Friday, February 8, 2013

Analysis of Martin Luther's 95 Theses



On, October 31, 1517, Martin Luther nailed a hand-written document to the door of the Cathedral of Wittenberg entitled, “Disputation of Martin Luther on the Power and Efficacy of Indulgences,” which is better known today as “Martin Luther’s Ninety-Five Theses.” Though Luther was a highly religious and devout Catholic monk, earning his doctoral degree in biblical studies, his intent on nailing the Ninety-Five Theses to the church door was motivated by a desire to reform the Catholic Church by addressing and correcting what he viewed as corruption, of which, the buying and selling of Indulgences was at the heart. Luther’s theses also brought into question papal authority along with the Catholic Church’s doctrines concerning salvation.
Not long after Luther nailed the document to the church door, it had been copied, translated, and published throughout Europe thanks to the revolutionary invention and rise of the printing press. Irrespective to Martin Luther’s original intention of the Ninety-Five Theses, this document ultimately lead to the Catholic Church’s excommunication of Luther, and has become a key identifier of the Protestant Reformation. Martin Luther’s Ninety-Five Theses did not necessarily originate with the idea of “Religious Revolution,” but was originally intended as a sincere, academic disputation among Luther and his colleagues. Archbishop Albert of Mainz espoused the selling of Indulgences in order to fund the rebuilding of St. Peter’s Basilica in Rome. Archbishop Albert hired Johann Tetzel, a Catholic monk, to sell the Indulgences in Germany, which was home to Martin Luther. Throughout his theses Martine Luther scorned the ideas behind Indulgences, referring to them as “human doctrines” (thesis # 27), “greed and avarice” (thesis # 28), and a “false security of peace” (thesis #95). In the early Catholic Church, an Indulgence was, in essence, a good work performed by a Catholic in order to lessen their time, or a deceased relative’s time, in purgatory. When one purchased an Indulgence from the Catholic Church, it was viewed as a financial sacrifice reflective of one’s contrite heart, keeping in mind that the level of monetary giving for the Indulgence was given preeminence over the level of the more ambiguous contrition which may have resided in the heart of the one purchasing the Indulgence. It was through a combination of doubts which arose in Luther’s heart, consisting of (1) the validity of the lucrative Indulgences, (2) the immorality of papacy he witnessed first-hand in Rome, and (3) the teaching of the Apostle Paul, “The just shall live by faith,” which Luther understood as meaning individuals were solely responsible for their faith in Christ without the need of papal intervention, which were the driving forces behind Luther’s Catholic reform.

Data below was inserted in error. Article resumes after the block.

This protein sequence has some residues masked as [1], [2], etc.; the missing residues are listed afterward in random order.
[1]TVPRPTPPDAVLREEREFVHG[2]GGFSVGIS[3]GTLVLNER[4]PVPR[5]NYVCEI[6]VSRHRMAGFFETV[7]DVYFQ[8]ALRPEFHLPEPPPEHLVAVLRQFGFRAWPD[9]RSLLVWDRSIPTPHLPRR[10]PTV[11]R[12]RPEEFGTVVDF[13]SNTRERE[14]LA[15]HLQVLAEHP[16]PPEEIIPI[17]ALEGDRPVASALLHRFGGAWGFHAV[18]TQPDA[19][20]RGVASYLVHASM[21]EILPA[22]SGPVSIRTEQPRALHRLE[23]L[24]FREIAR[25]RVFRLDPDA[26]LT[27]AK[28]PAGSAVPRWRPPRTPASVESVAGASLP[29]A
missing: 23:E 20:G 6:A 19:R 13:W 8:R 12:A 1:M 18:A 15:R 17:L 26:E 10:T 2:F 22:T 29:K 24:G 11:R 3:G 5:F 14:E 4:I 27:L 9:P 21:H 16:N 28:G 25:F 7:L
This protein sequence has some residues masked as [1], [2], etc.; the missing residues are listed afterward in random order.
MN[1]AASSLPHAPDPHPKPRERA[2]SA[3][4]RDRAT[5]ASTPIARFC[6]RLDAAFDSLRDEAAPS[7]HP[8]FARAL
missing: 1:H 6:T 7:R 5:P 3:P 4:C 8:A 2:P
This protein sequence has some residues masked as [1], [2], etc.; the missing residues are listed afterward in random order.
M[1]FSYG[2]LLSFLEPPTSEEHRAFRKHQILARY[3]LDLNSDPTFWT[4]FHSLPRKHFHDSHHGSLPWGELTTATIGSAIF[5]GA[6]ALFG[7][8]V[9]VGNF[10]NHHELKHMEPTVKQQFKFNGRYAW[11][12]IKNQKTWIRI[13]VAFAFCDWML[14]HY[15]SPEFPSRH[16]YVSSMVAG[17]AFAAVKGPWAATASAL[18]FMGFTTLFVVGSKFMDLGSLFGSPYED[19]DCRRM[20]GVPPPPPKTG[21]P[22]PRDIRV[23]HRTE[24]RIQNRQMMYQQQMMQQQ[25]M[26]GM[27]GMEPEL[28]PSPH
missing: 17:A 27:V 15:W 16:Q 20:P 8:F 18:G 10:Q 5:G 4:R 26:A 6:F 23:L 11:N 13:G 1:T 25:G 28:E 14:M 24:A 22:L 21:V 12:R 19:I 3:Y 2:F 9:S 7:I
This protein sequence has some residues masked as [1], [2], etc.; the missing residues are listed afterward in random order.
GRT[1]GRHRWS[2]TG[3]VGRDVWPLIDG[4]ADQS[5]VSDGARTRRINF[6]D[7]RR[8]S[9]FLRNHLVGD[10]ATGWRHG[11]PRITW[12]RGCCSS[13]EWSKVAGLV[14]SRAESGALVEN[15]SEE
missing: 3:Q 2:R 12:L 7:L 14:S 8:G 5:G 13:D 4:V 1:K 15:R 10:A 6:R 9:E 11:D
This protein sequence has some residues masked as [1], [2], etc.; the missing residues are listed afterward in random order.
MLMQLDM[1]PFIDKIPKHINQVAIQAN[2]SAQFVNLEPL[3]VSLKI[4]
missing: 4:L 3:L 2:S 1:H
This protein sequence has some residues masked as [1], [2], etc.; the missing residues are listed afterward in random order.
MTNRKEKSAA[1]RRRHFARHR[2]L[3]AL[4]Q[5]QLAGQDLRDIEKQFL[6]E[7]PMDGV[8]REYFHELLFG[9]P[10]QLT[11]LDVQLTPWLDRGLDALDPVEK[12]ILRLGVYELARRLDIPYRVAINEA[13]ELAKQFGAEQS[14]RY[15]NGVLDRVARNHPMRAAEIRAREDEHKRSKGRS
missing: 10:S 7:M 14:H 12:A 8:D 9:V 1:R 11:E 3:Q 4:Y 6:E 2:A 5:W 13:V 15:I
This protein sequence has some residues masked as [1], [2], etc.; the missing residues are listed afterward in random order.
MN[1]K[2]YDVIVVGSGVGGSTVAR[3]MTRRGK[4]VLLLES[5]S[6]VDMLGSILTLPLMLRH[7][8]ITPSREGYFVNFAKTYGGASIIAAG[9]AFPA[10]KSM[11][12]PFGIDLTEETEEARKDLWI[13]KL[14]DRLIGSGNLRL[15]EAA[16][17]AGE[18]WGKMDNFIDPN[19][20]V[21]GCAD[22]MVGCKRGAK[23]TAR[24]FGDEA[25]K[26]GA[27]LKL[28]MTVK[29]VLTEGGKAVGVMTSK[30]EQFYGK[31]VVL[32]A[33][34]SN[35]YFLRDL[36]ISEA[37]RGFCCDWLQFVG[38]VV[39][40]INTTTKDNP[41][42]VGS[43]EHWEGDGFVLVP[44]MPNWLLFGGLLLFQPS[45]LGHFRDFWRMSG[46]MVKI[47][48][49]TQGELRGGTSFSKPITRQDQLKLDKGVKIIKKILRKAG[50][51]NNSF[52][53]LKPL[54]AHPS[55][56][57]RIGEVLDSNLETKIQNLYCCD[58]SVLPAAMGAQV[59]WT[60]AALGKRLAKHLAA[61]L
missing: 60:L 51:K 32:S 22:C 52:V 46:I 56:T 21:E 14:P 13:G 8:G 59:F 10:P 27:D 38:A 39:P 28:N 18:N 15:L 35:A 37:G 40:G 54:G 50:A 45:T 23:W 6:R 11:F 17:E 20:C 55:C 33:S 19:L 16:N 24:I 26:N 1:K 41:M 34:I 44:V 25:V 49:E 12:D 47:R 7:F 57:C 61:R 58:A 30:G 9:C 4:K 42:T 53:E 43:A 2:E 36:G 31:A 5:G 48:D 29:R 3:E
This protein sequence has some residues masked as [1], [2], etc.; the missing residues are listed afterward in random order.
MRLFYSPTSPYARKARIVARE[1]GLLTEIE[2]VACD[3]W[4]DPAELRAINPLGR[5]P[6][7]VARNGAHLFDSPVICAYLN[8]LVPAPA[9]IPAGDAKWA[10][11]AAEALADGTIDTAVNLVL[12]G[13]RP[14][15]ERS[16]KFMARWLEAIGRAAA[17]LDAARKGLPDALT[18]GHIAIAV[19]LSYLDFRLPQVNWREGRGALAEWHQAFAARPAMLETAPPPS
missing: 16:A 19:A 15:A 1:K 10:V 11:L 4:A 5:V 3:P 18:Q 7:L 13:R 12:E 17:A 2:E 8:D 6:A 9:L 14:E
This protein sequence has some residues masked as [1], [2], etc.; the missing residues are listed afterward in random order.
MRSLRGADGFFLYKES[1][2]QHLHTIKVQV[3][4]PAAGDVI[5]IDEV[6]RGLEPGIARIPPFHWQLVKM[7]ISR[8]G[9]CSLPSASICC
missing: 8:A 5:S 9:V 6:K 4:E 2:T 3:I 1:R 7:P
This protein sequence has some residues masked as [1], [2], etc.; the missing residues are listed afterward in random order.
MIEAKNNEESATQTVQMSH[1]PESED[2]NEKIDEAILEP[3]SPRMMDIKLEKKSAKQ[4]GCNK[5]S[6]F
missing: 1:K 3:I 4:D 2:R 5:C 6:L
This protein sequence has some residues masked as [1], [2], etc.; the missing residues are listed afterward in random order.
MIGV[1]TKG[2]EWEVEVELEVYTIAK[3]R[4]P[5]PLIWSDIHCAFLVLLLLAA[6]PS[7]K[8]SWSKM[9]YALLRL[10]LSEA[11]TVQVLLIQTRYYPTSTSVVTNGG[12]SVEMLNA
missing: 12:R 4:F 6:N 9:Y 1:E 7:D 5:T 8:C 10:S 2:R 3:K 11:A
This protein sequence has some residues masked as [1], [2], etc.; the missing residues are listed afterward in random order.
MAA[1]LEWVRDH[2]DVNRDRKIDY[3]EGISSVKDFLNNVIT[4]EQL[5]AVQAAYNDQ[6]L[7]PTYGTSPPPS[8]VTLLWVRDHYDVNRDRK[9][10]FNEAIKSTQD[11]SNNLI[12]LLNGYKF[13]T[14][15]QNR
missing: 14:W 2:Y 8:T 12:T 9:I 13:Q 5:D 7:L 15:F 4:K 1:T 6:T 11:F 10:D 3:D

Undoubtedly, Luther anticipated resistance from the Catholic Church. As the effects of Luther’s theses continued to snowball, the level of resistance which ensued found Luther at the Diet of Worms with Emperor Charles V, on January 28, 1521. This meeting was Luther’s pivotal chance to recant his teachings and apologize to the Catholic Church, or to stand firm and continue to defend his Theses. The meeting concluded with Luther’s tireless defense, as he solemnly declared, “Unless I am convinced by proofs from Scriptures or by plain and clear reasons and arguments, I can and will not retract, for it is neither safe nor wise to do anything against conscience. Here I stand. I can do no other. God help me. Amen.” Shortly thereafter, on, May 25, 1521, Emperor Charles V issued the Edict of Worms which put a ban on all of Martin Luther’s writings and demanded his capture. During this time, Luther hid in the castle of Wartburg for about a year. Eventually, Luther was able to come out of hiding and enter public sight once again largely due to the fact that the Emperor was preoccupied with other political concerns and due to the overall acceptance of Luther by the public. The historical impact of Luther’s Ninety-Five Theses in Christendom has demonstrated the importance of bringing issues of religion and faith under scrutiny, as well as serving as an example of the price one must be willing to pay if one’s conscience runs contrary to the politics and authorities of the day.



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